Meanwhile, we elect a new European Commission after the lethargy of Barroso II. An election for governments to make but in which the European Parliament has gained hard earned influence. The Commissioner hearings, a kind of democratically demanding parliamentary X Factor, have seen the traditional rolling of heads (Bratusek) and marked various Commissioners changing portfolios and new supervisions.
Cañete and the Spanish Popular Party government come out especially bad. He has been pointed out and criticised by all. A candidacy stained by obvious incompatibilities, “inappropriate” statements, financial gaps and a management opposite to the objectives of the Union in reference to his own portfolio. Cañete saved his position only by throwing the entire weight of the European People’s Party behind his objective and using Moscovici, a key piece for the socialists, as a hostage in the negotiations. Efficient yet shameful, and there for everybody to see.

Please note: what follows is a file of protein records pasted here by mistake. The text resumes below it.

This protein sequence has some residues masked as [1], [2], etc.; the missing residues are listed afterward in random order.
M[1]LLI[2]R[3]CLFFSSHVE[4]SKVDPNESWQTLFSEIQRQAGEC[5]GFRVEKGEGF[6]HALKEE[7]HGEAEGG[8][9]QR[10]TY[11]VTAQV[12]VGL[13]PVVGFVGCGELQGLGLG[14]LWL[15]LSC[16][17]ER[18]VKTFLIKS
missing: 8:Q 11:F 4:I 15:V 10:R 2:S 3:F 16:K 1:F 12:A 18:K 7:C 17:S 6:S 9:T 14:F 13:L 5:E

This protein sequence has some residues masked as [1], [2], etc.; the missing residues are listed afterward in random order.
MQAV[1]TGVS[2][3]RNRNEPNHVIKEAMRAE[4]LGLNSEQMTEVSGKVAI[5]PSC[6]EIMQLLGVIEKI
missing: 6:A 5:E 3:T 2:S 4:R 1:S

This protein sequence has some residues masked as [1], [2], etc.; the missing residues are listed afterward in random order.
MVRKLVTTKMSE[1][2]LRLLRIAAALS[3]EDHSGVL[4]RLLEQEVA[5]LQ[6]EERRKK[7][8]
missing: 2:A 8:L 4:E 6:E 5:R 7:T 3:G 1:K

The Commission gains political clout, innovating its organization chart while repeating a painfully poor balance between men and women (19 to 9). There are a number of controversial Commissioners: Education and Culture, after Parliament removed Citizenship, Viktor Orban’s minister for foreign affairs, responsible for his peculiar justice “reform” (Navracsics). Immigration: the hard man in the Samaras government in the ministries of Defense, Foreign Affairs and Health (Avramopoulos). Financial Services: the Tory ex-lobbyist in the City (Hill).
The economic area, the real touchstone of the war of the Euro, is especially disturbing with two austerity hawks as vice-presidents of the area (Katainen and Dombrovskis). True cooks of the poison imposed by the Council as Prime Ministers of Finland and Latvia.